Who said geology isn't awesome? Catch "Making North America: Human" Wed. 11/18 at 9/8c on PBS.
  1. Kansas and much of the Midwest were once submerged under a massive inland sea.
    The Western Interior Seaway (also called the Cretaceous Seaway) was a huge inland sea that split North America into two halves during much of the Cretaceous Period. This shallow sea was filled with diverse marine life, including mosasaurs nearly 60 feet long and the terrifying, 18-foot-long fish dubbed Xiphactinus.
  2. Once Panama joined North and South America together, it changed the circulation and climate of our planet.
    Before the Isthmus of Panama was formed, Pacific waters flowed into the Atlantic and vice versa, balancing the two oceans’ salinity. But once the seas were separated by Panama, dramatic changes in ocean circulation occurred—the Atlantic got saltier and the Pacific got fresher. As a result, the Gulf Stream in the Atlantic intensified and—according to one theory—transported moisture to the North Atlantic region, contributing to the formation of ice and glaciers.
  3. A monstrous chamber of magma is parked under Yellowstone. And if history is any indication, when it blows, the results will be devastating.
    There’s enough partially molten rock under Yellowstone to fill 13 Grand Canyons.
  4. Camels originated in North America 40 to 50 million years ago.
    It was in the western part of the continent that camels underwent most of their evolution as a species. Later they migrated into Asia by crossing the Bering land bridge.
  5. Monkeys and other primates used to live in North America because it was tropical.
    Scientists believe that as many as 43 million years ago, early primates crossed the Atlantic from Africa on some sort of vegetation raft. That’s right—they were little monkey sailors.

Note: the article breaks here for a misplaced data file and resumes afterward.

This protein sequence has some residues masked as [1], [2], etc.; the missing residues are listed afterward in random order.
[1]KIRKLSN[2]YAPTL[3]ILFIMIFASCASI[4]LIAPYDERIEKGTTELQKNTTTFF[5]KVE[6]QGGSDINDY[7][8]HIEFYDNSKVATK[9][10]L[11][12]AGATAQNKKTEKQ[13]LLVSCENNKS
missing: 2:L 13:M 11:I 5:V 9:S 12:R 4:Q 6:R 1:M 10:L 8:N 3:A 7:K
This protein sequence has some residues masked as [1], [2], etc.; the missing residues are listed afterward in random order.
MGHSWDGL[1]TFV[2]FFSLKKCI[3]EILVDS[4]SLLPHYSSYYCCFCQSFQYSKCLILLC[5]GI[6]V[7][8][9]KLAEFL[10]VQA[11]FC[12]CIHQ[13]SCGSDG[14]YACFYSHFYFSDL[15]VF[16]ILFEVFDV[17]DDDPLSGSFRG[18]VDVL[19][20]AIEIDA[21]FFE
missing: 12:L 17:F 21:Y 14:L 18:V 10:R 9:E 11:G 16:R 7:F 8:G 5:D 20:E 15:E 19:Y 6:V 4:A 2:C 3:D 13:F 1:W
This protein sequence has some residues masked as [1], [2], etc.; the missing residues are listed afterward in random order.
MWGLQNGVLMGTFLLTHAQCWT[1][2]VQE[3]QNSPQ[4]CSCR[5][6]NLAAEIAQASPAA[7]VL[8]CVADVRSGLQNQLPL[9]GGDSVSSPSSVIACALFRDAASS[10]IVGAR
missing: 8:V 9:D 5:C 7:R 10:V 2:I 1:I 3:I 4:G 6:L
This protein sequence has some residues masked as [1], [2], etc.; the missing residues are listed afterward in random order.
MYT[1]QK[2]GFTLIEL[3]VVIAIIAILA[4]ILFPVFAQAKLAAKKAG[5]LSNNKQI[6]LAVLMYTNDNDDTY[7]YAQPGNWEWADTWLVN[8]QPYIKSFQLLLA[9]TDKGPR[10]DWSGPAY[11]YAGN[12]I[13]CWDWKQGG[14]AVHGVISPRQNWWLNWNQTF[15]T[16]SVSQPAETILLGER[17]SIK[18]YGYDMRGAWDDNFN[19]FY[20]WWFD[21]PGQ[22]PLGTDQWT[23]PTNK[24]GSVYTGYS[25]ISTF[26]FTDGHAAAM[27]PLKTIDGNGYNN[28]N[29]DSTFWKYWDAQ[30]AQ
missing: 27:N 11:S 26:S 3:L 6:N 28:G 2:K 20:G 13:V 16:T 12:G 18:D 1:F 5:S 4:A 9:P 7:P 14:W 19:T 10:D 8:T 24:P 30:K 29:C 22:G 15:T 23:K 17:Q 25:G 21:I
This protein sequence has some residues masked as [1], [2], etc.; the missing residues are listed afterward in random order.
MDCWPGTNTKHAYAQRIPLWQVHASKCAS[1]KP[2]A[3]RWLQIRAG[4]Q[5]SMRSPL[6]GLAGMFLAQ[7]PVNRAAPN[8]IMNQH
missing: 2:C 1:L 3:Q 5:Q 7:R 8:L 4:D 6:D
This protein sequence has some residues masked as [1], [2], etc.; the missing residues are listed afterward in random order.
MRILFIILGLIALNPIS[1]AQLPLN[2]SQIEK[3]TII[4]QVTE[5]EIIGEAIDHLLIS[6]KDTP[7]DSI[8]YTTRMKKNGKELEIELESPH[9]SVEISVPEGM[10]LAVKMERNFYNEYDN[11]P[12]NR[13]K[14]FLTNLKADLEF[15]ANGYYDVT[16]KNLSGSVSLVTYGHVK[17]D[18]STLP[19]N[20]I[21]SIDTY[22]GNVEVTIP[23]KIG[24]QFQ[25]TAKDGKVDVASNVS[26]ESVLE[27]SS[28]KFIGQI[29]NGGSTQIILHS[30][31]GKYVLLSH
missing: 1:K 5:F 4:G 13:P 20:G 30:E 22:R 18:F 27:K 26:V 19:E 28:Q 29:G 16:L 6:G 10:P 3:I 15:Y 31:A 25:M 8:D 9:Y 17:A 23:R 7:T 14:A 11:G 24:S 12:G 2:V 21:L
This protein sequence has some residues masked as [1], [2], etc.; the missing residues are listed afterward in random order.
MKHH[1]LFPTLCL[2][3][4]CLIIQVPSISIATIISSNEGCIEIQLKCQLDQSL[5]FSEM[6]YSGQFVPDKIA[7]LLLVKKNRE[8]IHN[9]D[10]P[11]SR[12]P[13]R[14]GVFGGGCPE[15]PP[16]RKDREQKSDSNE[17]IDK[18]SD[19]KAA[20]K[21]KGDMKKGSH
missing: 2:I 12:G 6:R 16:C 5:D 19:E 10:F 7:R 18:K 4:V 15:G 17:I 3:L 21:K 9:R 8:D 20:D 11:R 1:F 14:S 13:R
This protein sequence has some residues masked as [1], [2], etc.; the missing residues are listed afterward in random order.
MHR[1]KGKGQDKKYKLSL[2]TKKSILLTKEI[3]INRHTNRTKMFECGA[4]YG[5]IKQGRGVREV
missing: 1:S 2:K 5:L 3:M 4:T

6. New York City used to be part of a mountain range 10 times taller than any skyscraper.
    These mountains were composed of rock deposited at the bottom of the ocean 300 million years prior. Eventually, they were eroded away—leaving strong bedrock that made construction on the island of Manhattan particularly easy.
  7. The Rockies are the third generation of mountains in that region.
    The repeated subduction of the Pacific oceanic plate beneath the North American continental plate has caused numerous upheavals.
  8. Gooseberry Falls in Minnesota was once the site of a huge volcanic eruption that lasted 20 million years.
    1.1 billion years ago, lava poured out of a massive rift that formed in North America’s crust. Over time, it cooled to form volcanic bedrock known as basalt, which persists beneath Gooseberry Falls to this day.
  9. One of "Making North America" host Kirk Johnson's favorite books is "Annals of the Former World" by John McPhee, which won the 1999 Pulitzer Prize for General Non-Fiction.
    We're reading this book as part of the #NOVAreads Virtual Book Club. It's long, but we'll be breaking it down for you. More info on our Goodreads page! (Search "NOVAreads" on Goodreads.)